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Jackie Osherow Interview By Courtney Manwaring Inscape: Considering that poetry is more than just a set of rules, how does teaching those rules allow you to become a better writer? Jacqueline Osherow: The thing is, writing poetry is an incredibly solitary business, so you’re really on your own all the time, and it’s phenomenally lucky, I think, to be able to interact with people about this thing that you care about so much. . .There are a lot of hermit poets, but I’m not among them—I like talking. And so for me [teaching is] fantastic. It’s very good to have a living human connection. In other words, I think if you’re not actively engaged in it, you can’t be a good teacher of it— or you’d be a different sort of teacher of it. There are various elements to my teaching: I make my students read a great deal because it’s the one thing I’m sure of. I think that’s how you learn to become a good poet—reading great poems. And so I make sure that my students do a lot of reading; that’s one way to interact with them, but then another thing when you’re actually work-shopping is to go for the problems: here’s the problem, why is it a problem, what would be the approach to fixing it? It’s not necessarily a rule that gives you the answer—it might be—but it might not be. It might just be ‘well, it’s not interesting enough.’ Inscape: Are there problems that riddle themselves out the more experience you get? Jacqueline Osherow: Yes. When I was much younger, I learned that after I finished a poem I had to read it onto a tape recorder and play it back to myself because hearing it I would notice things that, when I was reading it off the page, I diluted myself that they worked. But when I didn’t have the page in front of me and all I did was listen, I’d say ‘ah, that’s no good.’ But by my third or fourth book, I didn’t learn anything from taping the poem. When I heard it, it was fine. In other words, I had internalized that process. I think you internalize a lot of processes. But everything you start, you do feel like you’re starting from zero. There’s no question about that. There is a little faith in saying, well, you tried before; you had something a little inchoate and you eventually made a poem out of it, so you have a track record, so try. Then you hook yourself on something you don’t want to abandon until you get it right. But you’re still starting from zero. Inscape: What do you do to stimulate inspiration and figure out a starting point? Jacqueline Osherow: Waiting is not my idea. No, no. You sit there and you try things, and eventually you hook yourself. But waiting wouldn’t do me any good. Sometimes, I really do find I have to think something through but . . .thinking is one thing and writing poetry is another. A certain amount of thinking does go into it, but there’s also something like inspiration. And that you have to work at. And sometimes you just get lucky. The pressure of the situation—the pressure—kind of makes a leap happen and you surprise yourself.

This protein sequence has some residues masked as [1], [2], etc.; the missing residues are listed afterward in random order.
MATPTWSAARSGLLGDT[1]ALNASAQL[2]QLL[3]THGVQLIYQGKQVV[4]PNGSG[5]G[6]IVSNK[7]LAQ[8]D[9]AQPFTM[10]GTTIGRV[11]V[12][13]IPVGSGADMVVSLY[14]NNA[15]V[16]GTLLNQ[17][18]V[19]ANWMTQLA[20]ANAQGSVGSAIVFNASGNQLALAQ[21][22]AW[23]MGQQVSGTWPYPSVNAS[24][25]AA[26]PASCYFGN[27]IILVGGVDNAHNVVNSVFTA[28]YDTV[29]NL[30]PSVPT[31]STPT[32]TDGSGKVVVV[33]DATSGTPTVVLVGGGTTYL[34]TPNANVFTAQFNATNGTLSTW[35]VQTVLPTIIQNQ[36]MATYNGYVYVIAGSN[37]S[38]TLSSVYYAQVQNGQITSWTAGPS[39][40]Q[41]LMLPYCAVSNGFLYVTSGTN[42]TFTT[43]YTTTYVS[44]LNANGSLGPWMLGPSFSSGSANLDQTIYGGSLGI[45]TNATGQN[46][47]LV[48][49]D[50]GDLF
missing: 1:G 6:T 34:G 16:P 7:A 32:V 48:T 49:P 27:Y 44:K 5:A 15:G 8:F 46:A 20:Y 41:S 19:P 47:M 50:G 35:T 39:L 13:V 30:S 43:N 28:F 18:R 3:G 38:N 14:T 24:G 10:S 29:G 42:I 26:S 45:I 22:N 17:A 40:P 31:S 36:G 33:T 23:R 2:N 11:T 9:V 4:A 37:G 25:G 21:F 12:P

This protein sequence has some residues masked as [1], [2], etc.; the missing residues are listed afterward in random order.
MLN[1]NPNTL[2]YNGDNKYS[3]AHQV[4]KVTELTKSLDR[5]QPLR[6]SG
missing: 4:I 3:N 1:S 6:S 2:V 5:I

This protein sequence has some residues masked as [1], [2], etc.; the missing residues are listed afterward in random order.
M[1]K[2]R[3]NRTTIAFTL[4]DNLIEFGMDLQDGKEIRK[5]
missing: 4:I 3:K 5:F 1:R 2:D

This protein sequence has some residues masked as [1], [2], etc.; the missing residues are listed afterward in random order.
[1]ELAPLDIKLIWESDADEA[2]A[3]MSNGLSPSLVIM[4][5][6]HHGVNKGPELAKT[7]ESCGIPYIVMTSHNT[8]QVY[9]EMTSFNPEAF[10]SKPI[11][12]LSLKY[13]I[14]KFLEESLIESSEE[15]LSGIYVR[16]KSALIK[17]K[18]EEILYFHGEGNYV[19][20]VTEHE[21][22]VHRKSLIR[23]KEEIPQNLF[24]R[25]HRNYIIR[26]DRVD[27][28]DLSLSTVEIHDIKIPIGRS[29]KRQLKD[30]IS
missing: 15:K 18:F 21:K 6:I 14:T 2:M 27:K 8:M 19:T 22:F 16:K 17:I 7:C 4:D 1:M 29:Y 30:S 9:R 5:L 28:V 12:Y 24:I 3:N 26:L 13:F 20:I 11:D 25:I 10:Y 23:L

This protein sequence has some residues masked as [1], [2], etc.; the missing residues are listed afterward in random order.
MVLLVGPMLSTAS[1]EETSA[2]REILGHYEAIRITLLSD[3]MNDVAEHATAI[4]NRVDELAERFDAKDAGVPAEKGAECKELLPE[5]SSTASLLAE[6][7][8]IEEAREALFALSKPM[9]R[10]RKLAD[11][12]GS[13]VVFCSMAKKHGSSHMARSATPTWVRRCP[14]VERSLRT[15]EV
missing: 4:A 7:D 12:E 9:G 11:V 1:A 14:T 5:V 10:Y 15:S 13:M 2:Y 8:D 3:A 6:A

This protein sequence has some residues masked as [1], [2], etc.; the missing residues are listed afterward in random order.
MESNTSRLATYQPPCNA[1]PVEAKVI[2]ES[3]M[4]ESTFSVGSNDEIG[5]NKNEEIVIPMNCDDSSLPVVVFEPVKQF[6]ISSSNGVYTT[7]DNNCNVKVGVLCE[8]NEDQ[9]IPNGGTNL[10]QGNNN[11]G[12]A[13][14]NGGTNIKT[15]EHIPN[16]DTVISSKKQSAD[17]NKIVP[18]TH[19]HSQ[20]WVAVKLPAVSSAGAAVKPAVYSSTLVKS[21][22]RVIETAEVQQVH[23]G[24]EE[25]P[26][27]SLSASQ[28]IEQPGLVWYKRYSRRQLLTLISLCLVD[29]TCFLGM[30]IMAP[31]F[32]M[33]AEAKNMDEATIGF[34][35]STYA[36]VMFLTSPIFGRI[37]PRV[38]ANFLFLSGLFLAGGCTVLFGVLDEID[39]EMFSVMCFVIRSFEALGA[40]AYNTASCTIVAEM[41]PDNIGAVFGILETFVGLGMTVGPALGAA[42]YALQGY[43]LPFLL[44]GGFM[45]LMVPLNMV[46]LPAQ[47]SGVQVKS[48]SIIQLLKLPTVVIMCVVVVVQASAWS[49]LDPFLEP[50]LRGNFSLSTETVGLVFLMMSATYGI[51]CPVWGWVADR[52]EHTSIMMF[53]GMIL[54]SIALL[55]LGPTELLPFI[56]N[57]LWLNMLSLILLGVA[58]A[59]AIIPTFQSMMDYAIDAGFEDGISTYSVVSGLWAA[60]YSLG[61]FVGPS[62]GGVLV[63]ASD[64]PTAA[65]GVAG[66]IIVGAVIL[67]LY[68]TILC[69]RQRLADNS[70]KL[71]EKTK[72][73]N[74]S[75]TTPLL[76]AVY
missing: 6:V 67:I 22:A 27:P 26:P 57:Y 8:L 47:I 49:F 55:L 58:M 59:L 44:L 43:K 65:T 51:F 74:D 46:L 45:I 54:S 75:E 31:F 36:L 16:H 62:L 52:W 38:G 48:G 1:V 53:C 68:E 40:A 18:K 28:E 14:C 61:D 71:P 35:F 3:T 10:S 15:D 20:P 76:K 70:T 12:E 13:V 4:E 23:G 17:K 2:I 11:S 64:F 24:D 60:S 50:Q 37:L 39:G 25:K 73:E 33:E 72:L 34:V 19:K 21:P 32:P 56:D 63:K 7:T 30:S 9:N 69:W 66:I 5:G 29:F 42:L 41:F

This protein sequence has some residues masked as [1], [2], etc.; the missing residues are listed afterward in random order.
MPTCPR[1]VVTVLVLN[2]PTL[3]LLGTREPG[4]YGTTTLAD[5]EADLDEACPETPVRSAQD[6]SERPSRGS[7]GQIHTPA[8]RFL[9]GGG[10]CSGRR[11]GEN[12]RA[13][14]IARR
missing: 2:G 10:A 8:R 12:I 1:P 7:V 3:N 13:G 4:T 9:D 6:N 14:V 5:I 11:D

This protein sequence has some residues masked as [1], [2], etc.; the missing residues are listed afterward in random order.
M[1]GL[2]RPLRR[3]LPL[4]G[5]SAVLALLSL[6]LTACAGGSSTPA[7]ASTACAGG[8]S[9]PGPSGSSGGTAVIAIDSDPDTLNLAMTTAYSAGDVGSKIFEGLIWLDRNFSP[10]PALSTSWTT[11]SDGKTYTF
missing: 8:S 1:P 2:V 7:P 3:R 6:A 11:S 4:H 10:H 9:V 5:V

People get writer’s block, and I have to say I think writer’s block is expecting too much of yourself. In other words, I don’t get writer’s block because I say, well, I’ll just sit down and see what happens. Will I throw it out? Yeah, I’ll probably throw it out, but so what? To me, that’s part of the process. I think it’s only people who can’t live with writing a bunch of stuff they throw out that get writer’s block. That’s sort of my inoculation against writer’s block because I say well, if you’re writing you’re making progress. Inscape: What does the form of your poetry allow you to do that free verse doesn’t? Jacqueline Osherow: I think it was Auden who said that it’s easier to write a good formal poem than a good free verse poem. I agree with him because the form gives you a sense of direction. You have to arrive at this sound, arrive at this word, repeat this line. You know where you’re going—line breaks for example—are much easier when you’re writing in form because the line breaks determine themselves. I think it also gives you something to explode and surprise against; the form sets up an expectation and you can do something else. It’s like a rocket and it launches it further. It’s magical when you say exactly what you mean to say and it rhymes—or it’s magical when Donne does it or Dickinson does it or Yates does it. But I’m not a formalist. I don’t believe in form for its own sake. I get called a formalist because I write formal poems, if I get called anything at all, but I’m really not. I always say, I’m an opportunist. I take whatever I think is going to work. Inscape: Where would you recommend people go to read great contemporary poetry? Jacqueline Osherow: Here’s a very good recommendation: Poetry Daily (poems.com). They have a new poem a day, and they comb all the different magazines, and they take something and they print one a day. And you might not like all of them. But what I really appreciate about the people that do Poetry Daily is that they have very wide taste. So you’ll have very different aesthetics. One day you might see a poem that’s formal. Another day you might see a poem that’s more like a language poem. Another day you might see a narrative poem. Another day you might see a lyric poem. But I think they tend to pick good poems. There’s a new poem every day and rarely do I miss it. Usually, when I do the archive for the week, it would be a rare week when I didn’t see something I was very glad to see. I think Poetry Daily does an excellent job. I look at it all the time. It’s not so much to read one poem a day.


Jackie Osherow